The REAL Icing on the Cake

Enough of the sugar-coating. I don’t care for it. 

I’ll pass on the fluffy cupcakes with frosting, gooey cookies with glaze, and warm chocolate iced donuts with sprinkles. 

You may think I’m crazy, but …

No coconut and cream coating, powdered sugar finishing touch, or triple chocolate fudge, please. 

No thanks …

I want to know what’s underneath (and I’m not just talking quality ingredients). Forget the sugar-coating, I want to taste the real stuff. 

And no, this isn’t just another a nutrition talk from your health coach 😉

I want to know more …

I’ll go for some raw egg. Perhaps some unsalted butter. Unsifted flower. Half-melted chocolate chips. Crisco from the can.

I’m craving simplicity. 

I want to taste transparency. 

I want to chew on unrefined adequacy.

I’m craving pungent. 

Riveting.

Relentless reckoning.

I want the REAL recipe. The first ingredients. The natural ingredients. The processed ingredients. ALL the ingredients. Healthy or not. Fresh or stale. Wherever you are right now. 

I want the exact amounts, the honest amounts, and all the mistakes you spilled into the bowl. 

I want the “too much of this” and “too little of that.” 

I want the beaten batter and all of its lumps. 

I’m not interested in the decorated finished product, covered in layers upon layers of sugary colored frosting. I’m interested in the layers underneath—the sources of the sequence, and the steps in the story.

I would much rather meet the creator of the cake. 

I’m craving RAW. I’m craving REAL. I’m craving TRUTH. 

I want to know YOU.

The world often makes us think our raw ingredients don’t matter. We think we can’t share these messy piles with the world. We have to mix things up first; we have to make things look presentable. We become deceived in believing that our lives aren’t exciting enough; our bodies aren’t pretty enough; our schedules aren’t full enough; our stories aren’t important enough. 

I’m here to tell you that “perfect cake” is crap.

Or maybe we think our ingredients aren’t pure enough. We think our contents aren’t organic enough, our prep isn’t smooth enough and our measurements aren’t precise enough to fit in with this world. We attempt to cover up our misguided steps, our faulty accidents, our stained aprons and cracked mixing bowls.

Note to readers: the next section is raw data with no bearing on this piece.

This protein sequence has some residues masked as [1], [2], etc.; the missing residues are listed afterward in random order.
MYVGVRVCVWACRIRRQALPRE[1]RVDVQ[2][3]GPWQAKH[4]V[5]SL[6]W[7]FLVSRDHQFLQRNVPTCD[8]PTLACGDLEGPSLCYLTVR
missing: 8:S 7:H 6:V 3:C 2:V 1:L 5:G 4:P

Maybe if I add more salt here, or sugar there, no one will notice. 

Maybe if I just keep stirring, the batter will become smoother.

Maybe if we bake more goods, good reputation will follow.

Maybe if we pour a little quicker, and beat a little faster, our struggle will become numbed.

Temporary fixes are … well, merely temporary. There will be a day when someone bites down on the piece of the broken eggshell you failed to pick out of the mix. That person might even be you …

We all want to be noticed. We all want to be accepted. We want to be admired, loved, and respected. We want people to bite off a taste of our lives and come back for more. Only, the dish we often are serving to others isn’t real. It isn’t authentic. It isn’t richly bold and filled with flavor. It’s an underwhelming recycled recipe. A recipe that’s not our own.

I get it …trust me, I do. I used to live in the kitchen of forbidden foods. I used to mix to the beat of society’s KitchenAid. I used to chop in the monotonous rhythm of perfectionism’s lies. But at the time it seemed easy. I worked to blend in, rather than stand out. Except I realized that in my mind I did stand out. I wasn’t like other people. I swam in my shame. The eating disorder claimed each one of my meals. I thought my broken cookie crumbs were worthless, so I swept them into the sink. 

I get it … transparency can be tough. Vulnerability can be vicious. Details can be dreaded. Opening up can be overwhelming. Sometimes healing hurts. But truth can be transforming. 

It’s time we shared our original recipe, without fear of judgement. It’s time for us to cook and eat freely and adventurously. There is no reason to confine to the unrealistic ideologies and spotless kitchen floors. We’ve all had a mess that we’ve franticly mopped up before anyone noticed. It’s time to open the jar of individuality and write your name in the chocolate drizzle. 

I admire any person who can tell me their past, lick the spoon, and use it to make a delicious batch of brownies. Secret recipes only hold their suspense for so long …

Just think of what the dessert spread would look like if we all divulged and swapped recipe cards. Just think of the sweet stories we could savor …

Your story matters, whether you think of yourself as a master baker or not. 

Your contents are beautiful … and can create a delicious masterpiece. 

Let’s be raw. 

Let’s be riveting. 

Let’s be REAL.

A Heart of Humility